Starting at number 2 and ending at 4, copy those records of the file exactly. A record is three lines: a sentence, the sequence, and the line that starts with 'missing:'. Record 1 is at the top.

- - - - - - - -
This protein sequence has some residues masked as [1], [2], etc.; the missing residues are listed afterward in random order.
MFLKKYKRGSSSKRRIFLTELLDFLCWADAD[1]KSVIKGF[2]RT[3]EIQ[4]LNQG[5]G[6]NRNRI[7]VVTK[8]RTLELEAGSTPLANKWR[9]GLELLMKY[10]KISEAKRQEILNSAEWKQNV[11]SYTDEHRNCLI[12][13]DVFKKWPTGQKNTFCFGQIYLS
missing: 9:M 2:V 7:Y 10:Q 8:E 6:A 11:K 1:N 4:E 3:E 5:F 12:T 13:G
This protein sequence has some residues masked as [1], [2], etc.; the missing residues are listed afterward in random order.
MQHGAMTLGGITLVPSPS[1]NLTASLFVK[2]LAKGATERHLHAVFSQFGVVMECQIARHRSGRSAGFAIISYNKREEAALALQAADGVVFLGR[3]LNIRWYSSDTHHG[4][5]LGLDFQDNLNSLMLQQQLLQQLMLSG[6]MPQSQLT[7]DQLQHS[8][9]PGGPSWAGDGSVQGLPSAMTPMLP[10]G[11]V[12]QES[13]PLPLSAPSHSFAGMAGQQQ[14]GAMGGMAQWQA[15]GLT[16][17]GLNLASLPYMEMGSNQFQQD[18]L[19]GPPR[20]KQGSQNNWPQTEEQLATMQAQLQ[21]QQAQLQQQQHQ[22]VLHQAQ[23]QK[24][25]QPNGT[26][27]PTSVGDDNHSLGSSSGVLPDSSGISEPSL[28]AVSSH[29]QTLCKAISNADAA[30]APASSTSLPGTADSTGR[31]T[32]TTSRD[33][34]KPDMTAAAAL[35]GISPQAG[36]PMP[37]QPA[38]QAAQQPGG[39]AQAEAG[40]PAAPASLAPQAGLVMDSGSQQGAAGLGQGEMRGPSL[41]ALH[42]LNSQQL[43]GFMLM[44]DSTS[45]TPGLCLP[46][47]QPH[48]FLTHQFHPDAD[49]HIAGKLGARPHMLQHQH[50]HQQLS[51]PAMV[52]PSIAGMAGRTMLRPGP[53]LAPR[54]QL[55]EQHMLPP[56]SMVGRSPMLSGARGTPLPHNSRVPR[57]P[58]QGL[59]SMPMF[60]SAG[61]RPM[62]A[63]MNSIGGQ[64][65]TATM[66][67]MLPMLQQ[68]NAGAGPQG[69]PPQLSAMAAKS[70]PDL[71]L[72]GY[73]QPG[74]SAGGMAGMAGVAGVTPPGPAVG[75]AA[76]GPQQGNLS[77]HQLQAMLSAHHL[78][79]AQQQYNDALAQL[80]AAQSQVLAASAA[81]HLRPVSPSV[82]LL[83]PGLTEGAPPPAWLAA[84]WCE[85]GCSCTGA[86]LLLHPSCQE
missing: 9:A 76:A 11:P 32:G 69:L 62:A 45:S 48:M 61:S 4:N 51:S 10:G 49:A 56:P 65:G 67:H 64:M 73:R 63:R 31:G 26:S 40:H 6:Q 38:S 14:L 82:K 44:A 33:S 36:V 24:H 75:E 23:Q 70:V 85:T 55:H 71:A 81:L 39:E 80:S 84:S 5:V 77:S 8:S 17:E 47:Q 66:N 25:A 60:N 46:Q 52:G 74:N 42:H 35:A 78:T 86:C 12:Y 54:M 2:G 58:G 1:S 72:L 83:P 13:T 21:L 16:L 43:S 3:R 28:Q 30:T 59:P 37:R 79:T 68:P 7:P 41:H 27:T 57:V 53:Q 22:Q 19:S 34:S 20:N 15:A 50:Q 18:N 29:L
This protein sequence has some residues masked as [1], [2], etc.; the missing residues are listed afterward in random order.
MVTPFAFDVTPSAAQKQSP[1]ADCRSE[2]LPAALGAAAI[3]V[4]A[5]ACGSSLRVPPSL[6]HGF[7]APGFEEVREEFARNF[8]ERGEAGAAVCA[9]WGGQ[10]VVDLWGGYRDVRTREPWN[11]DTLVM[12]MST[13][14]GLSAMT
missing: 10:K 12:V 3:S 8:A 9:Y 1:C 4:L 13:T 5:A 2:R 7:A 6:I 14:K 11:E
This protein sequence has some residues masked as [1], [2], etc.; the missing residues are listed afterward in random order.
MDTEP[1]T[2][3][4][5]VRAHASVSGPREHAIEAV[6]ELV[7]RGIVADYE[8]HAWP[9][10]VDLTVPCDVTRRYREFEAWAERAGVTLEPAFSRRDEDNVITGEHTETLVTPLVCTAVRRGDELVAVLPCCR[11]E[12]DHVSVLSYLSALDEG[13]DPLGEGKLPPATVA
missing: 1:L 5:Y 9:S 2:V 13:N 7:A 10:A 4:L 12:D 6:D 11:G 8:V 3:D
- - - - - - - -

This protein sequence has some residues masked as [1], [2], etc.; the missing residues are listed afterward in random order.
MQHGAMTLGGITLVPSPS[1]NLTASLFVK[2]LAKGATERHLHAVFSQFGVVMECQIARHRSGRSAGFAIISYNKREEAALALQAADGVVFLGR[3]LNIRWYSSDTHHG[4][5]LGLDFQDNLNSLMLQQQLLQQLMLSG[6]MPQSQLT[7]DQLQHS[8][9]PGGPSWAGDGSVQGLPSAMTPMLP[10]G[11]V[12]QES[13]PLPLSAPSHSFAGMAGQQQ[14]GAMGGMAQWQA[15]GLT[16][17]GLNLASLPYMEMGSNQFQQD[18]L[19]GPPR[20]KQGSQNNWPQTEEQLATMQAQLQ[21]QQAQLQQQQHQ[22]VLHQAQ[23]QK[24][25]QPNGT[26][27]PTSVGDDNHSLGSSSGVLPDSSGISEPSL[28]AVSSH[29]QTLCKAISNADAA[30]APASSTSLPGTADSTGR[31]T[32]TTSRD[33][34]KPDMTAAAAL[35]GISPQAG[36]PMP[37]QPA[38]QAAQQPGG[39]AQAEAG[40]PAAPASLAPQAGLVMDSGSQQGAAGLGQGEMRGPSL[41]ALH[42]LNSQQL[43]GFMLM[44]DSTS[45]TPGLCLP[46][47]QPH[48]FLTHQFHPDAD[49]HIAGKLGARPHMLQHQH[50]HQQLS[51]PAMV[52]PSIAGMAGRTMLRPGP[53]LAPR[54]QL[55]EQHMLPP[56]SMVGRSPMLSGARGTPLPHNSRVPR[57]P[58]QGL[59]SMPMF[60]SAG[61]RPM[62]A[63]MNSIGGQ[64][65]TATM[66][67]MLPMLQQ[68]NAGAGPQG[69]PPQLSAMAAKS[70]PDL[71]L[72]GY[73]QPG[74]SAGGMAGMAGVAGVTPPGPAVG[75]AA[76]GPQQGNLS[77]HQLQAMLSAHHL[78][79]AQQQYNDALAQL[80]AAQSQVLAASAA[81]HLRPVSPSV[82]LL[83]PGLTEGAPPPAWLAA[84]WCE[85]GCSCTGA[86]LLLHPSCQE
missing: 9:A 76:A 11:P 32:G 69:L 62:A 45:S 48:M 61:S 4:N 51:S 10:G 49:A 56:P 65:G 67:H 64:M 73:R 63:R 31:G 26:S 40:H 6:Q 38:S 14:L 82:K 44:A 33:S 36:V 24:H 75:E 23:Q 70:V 85:T 55:H 71:A 81:L 39:E 80:S 84:S 5:V 77:S 8:S 17:E 47:Q 66:N 25:A 60:N 46:Q 52:G 74:N 42:H 35:A 78:T 86:C 12:Y 54:M 2:G 58:G 1:S 72:L 83:P 13:T 21:L 16:L 43:S 3:R 28:Q 30:T 59:P 37:R 79:T 68:P 7:P 41:H 27:T 57:V 53:Q 22:Q 19:S 34:S 20:N 15:A 50:Q 18:N 29:L
This protein sequence has some residues masked as [1], [2], etc.; the missing residues are listed afterward in random order.
MVTPFAFDVTPSAAQKQSP[1]ADCRSE[2]LPAALGAAAI[3]V[4]A[5]ACGSSLRVPPSL[6]HGF[7]APGFEEVREEFARNF[8]ERGEAGAAVCA[9]WGGQ[10]VVDLWGGYRDVRTREPWN[11]DTLVM[12]MST[13][14]GLSAMT
missing: 10:K 12:V 3:S 8:A 9:Y 1:C 4:L 13:T 5:A 2:R 7:A 6:I 14:K 11:E
This protein sequence has some residues masked as [1], [2], etc.; the missing residues are listed afterward in random order.
MDTEP[1]T[2][3][4][5]VRAHASVSGPREHAIEAV[6]ELV[7]RGIVADYE[8]HAWP[9][10]VDLTVPCDVTRRYREFEAWAERAGVTLEPAFSRRDEDNVITGEHTETLVTPLVCTAVRRGDELVAVLPCCR[11]E[12]DHVSVLSYLSALDEG[13]DPLGEGKLPPATVA
missing: 1:L 5:Y 9:S 2:V 13:N 7:A 10:A 4:L 12:D 6:D 11:G 8:V 3:D